We kicked off with my army advancing in good order. I decided that it was more important to avoid disorder than move quickly so opted for a slow and steady advance with most of my army.  My light cavalry started to harass the Persian Horse while I tried to manouever my heavier horse into a good position to charge.  Almost the entirety of Pete's line was armed with missile weapons and advanced to within range. Luckily Pete's dice rolling was pretty awful and I got off with no casualties.

I eventually managed to get my heaviest cavalry unit into contact with Pete's general, and a protracted melee followed. 

I also managed to get my other heavies stuck in and after a few rounds of combat I defeated both units, for the loss of one of my units of heavy cavalry. This broke Pete's flank command, leaving his left flank open to my cavalry.

On the other flank my Impetuous troops were busy trying to get to grips with the Armenian horse archers and generally failing.  Pete charged in his unit of Medium cavalry into one of my heavy horse, and the ensuing combat actually lasted for the remainder of the game.  This was a good thing as the other unit of heavy cavalry was gradually shot to pieces by the horse archers and foot archers.

Visigoths start chasing after some slippery Armenian

The Persian left flank hoofs it (sorry!).

My centre continued the long march towards the Persian centre where a short range exchange of missiles ensued. This managed to disorder a few of my units, and Pete took advantage of this and charged in with his line of spearmen, with neither side managing to gain much of an advantage.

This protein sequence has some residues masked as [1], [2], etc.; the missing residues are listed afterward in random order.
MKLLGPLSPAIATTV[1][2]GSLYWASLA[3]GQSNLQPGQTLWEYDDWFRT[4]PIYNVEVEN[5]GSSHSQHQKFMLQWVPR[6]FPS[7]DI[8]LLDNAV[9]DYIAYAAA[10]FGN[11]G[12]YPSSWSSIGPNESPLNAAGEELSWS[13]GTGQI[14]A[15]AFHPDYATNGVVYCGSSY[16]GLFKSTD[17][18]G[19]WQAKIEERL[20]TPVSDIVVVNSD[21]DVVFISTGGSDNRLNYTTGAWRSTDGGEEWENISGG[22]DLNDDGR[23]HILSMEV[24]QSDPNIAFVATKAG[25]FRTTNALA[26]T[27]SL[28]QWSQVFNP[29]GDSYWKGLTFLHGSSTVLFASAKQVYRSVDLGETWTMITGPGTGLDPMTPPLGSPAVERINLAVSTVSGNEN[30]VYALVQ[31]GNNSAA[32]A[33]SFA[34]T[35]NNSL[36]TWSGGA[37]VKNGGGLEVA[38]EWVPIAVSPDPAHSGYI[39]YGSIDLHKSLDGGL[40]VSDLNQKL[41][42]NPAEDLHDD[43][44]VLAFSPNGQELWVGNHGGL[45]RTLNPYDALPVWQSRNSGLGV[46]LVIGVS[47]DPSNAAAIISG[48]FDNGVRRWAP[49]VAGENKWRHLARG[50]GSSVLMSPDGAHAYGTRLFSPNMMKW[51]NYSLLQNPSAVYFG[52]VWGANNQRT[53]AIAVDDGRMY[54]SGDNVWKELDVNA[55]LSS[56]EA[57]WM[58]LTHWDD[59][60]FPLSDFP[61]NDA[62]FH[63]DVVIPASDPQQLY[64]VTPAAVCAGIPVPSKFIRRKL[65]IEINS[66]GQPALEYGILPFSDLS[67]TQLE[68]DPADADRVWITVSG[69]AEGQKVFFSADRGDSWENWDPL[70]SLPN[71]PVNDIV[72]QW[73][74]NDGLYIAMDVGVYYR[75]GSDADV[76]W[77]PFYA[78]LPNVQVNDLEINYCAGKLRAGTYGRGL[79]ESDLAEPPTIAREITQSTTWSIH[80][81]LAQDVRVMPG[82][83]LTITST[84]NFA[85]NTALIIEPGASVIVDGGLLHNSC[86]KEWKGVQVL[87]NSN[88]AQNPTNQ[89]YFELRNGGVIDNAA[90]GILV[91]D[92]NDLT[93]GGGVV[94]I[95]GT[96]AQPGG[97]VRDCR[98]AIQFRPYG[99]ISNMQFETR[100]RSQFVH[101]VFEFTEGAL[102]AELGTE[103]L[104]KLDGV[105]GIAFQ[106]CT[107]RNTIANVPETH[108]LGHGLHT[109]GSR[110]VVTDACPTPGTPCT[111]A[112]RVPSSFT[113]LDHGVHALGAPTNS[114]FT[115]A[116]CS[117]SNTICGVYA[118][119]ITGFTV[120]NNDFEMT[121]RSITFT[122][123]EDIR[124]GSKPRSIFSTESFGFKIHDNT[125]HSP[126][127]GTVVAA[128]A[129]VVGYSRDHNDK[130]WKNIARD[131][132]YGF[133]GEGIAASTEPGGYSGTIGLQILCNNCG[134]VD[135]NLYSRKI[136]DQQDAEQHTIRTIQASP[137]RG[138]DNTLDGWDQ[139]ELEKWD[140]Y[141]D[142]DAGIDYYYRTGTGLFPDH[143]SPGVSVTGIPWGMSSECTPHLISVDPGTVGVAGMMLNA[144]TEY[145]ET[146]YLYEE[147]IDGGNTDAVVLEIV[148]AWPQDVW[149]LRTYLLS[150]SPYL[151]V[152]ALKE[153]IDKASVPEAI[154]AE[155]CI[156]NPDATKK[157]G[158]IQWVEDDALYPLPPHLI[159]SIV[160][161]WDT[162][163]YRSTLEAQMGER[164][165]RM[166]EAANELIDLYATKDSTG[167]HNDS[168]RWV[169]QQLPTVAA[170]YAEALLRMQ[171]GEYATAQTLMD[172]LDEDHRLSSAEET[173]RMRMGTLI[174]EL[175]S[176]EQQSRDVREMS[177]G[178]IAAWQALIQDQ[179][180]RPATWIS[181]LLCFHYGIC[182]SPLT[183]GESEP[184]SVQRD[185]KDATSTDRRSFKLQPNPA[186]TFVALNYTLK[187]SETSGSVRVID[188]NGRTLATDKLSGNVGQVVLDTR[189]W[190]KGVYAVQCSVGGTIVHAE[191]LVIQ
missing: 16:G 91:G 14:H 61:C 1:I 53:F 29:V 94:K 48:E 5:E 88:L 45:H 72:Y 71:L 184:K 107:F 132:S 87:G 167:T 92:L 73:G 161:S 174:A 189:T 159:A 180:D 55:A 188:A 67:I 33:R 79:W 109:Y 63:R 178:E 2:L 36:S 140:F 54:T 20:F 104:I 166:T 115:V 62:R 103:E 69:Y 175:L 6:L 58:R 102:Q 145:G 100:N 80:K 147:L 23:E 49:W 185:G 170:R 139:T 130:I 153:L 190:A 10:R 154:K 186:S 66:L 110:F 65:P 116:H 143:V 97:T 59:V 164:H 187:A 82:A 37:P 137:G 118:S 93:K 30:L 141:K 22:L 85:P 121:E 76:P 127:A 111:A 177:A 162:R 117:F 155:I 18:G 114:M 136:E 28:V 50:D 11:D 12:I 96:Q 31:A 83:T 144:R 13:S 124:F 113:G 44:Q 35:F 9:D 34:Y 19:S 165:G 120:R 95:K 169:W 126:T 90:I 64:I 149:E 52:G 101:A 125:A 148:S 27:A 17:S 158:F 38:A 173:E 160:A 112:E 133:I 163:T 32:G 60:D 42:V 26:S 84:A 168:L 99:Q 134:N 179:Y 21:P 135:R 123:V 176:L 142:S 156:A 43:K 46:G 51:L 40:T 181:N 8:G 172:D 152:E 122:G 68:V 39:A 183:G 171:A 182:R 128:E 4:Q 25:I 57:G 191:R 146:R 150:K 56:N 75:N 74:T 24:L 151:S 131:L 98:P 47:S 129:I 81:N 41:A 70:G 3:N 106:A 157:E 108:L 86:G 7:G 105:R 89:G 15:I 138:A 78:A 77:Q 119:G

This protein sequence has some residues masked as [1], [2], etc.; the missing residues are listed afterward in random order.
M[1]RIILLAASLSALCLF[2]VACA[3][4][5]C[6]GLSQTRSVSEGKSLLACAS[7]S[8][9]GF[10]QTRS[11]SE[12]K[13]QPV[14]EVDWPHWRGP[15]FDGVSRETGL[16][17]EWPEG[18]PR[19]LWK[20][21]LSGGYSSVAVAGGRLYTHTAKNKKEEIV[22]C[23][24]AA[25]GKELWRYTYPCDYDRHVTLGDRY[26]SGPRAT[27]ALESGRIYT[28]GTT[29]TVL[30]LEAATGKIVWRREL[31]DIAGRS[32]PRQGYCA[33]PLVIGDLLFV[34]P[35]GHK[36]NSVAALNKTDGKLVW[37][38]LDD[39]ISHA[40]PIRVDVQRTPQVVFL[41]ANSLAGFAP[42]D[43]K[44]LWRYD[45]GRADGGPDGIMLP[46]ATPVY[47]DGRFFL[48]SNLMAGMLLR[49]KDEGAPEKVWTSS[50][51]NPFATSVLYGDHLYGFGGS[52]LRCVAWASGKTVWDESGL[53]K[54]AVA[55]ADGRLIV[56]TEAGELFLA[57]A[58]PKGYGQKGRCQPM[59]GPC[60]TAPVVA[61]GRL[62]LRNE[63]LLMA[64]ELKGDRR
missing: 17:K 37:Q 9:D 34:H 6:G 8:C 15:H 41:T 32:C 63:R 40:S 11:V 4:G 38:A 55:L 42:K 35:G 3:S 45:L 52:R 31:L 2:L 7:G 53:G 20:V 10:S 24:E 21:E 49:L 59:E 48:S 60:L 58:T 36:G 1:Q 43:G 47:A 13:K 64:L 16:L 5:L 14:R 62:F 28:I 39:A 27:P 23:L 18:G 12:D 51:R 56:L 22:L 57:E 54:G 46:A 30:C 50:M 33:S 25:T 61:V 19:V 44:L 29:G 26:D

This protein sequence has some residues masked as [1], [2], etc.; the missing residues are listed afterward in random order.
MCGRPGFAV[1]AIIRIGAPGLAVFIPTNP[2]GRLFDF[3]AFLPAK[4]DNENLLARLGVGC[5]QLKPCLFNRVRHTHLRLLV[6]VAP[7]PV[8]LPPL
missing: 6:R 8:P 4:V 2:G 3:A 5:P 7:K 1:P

This continued while I tried to bring my cavalry to bear on the Persian centre, but in the end I managed to get one of my large Visigoth warbands in to contact with a unit of Pete's light infantry, and then followed that up with a lucky flank charge on a unit of skirmishers which managed to break Pete's centre command, and consequently his army.

On my left flank one of my units of Heavy Cavalry was basically shot to pieces by all the Light Horse, while the other unit managed to drag the combat it was engaged in out for the remainder of the game.

Still at it, even at the very end.

Romans rushing towards the Persian centre

This was probably one of the most entertaining games of Impetus I have had, although Pete had a terrible night. He invested heavilly in shooting and it failed to pay of for him. Having multiple commands makes the game turn much more interesting, and the whole mechanic actually makes sense.  Also the larger size of the game means that you are less likely to lose the whole game as a result of a couple of bad cohesion tests.

I have also realised that Impetuous heavy cavalry are very vulnerable and need some kind of support, otherwise they will have a very hard time of it.  Or you could just bring loads of them of course.

I think in the future this will be my preferred way of playing Impetus in future. I am having another bash at this next week, against a barbarian type horde and am looking forward to it.